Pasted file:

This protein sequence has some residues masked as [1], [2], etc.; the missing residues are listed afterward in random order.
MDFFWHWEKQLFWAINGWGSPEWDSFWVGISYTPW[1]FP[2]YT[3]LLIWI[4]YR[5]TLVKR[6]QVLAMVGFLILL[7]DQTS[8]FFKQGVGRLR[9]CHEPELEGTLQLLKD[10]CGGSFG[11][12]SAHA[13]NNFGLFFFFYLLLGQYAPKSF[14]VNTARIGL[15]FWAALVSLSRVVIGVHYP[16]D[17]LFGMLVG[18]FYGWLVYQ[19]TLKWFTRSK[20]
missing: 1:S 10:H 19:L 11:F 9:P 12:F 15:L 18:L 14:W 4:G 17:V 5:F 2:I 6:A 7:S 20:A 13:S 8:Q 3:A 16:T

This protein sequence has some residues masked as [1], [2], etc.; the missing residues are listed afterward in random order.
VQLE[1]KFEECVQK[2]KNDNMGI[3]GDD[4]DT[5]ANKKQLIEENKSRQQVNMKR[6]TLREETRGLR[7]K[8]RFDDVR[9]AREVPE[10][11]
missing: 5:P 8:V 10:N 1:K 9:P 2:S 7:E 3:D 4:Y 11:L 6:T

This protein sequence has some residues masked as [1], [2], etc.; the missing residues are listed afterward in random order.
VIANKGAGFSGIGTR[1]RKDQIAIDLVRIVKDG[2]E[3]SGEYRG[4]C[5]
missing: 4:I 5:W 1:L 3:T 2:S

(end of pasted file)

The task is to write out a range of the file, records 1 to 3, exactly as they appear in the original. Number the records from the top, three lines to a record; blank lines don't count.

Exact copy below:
This protein sequence has some residues masked as [1], [2], etc.; the missing residues are listed afterward in random order.
MDFFWHWEKQLFWAINGWGSPEWDSFWVGISYTPW[1]FP[2]YT[3]LLIWI[4]YR[5]TLVKR[6]QVLAMVGFLILL[7]DQTS[8]FFKQGVGRLR[9]CHEPELEGTLQLLKD[10]CGGSFG[11][12]SAHA[13]NNFGLFFFFYLLLGQYAPKSF[14]VNTARIGL[15]FWAALVSLSRVVIGVHYP[16]D[17]LFGMLVG[18]FYGWLVYQ[19]TLKWFTRSK[20]
missing: 1:S 10:H 19:L 11:F 9:P 12:F 15:L 18:L 14:W 4:G 17:V 5:F 2:I 6:A 7:S 20:A 13:S 8:Q 3:A 16:T

This protein sequence has some residues masked as [1], [2], etc.; the missing residues are listed afterward in random order.
VQLE[1]KFEECVQK[2]KNDNMGI[3]GDD[4]DT[5]ANKKQLIEENKSRQQVNMKR[6]TLREETRGLR[7]K[8]RFDDVR[9]AREVPE[10][11]
missing: 5:P 8:V 10:N 1:K 9:P 2:S 7:E 3:D 4:Y 11:L 6:T

This protein sequence has some residues masked as [1], [2], etc.; the missing residues are listed afterward in random order.
VIANKGAGFSGIGTR[1]RKDQIAIDLVRIVKDG[2]E[3]SGEYRG[4]C[5]
missing: 4:I 5:W 1:L 3:T 2:S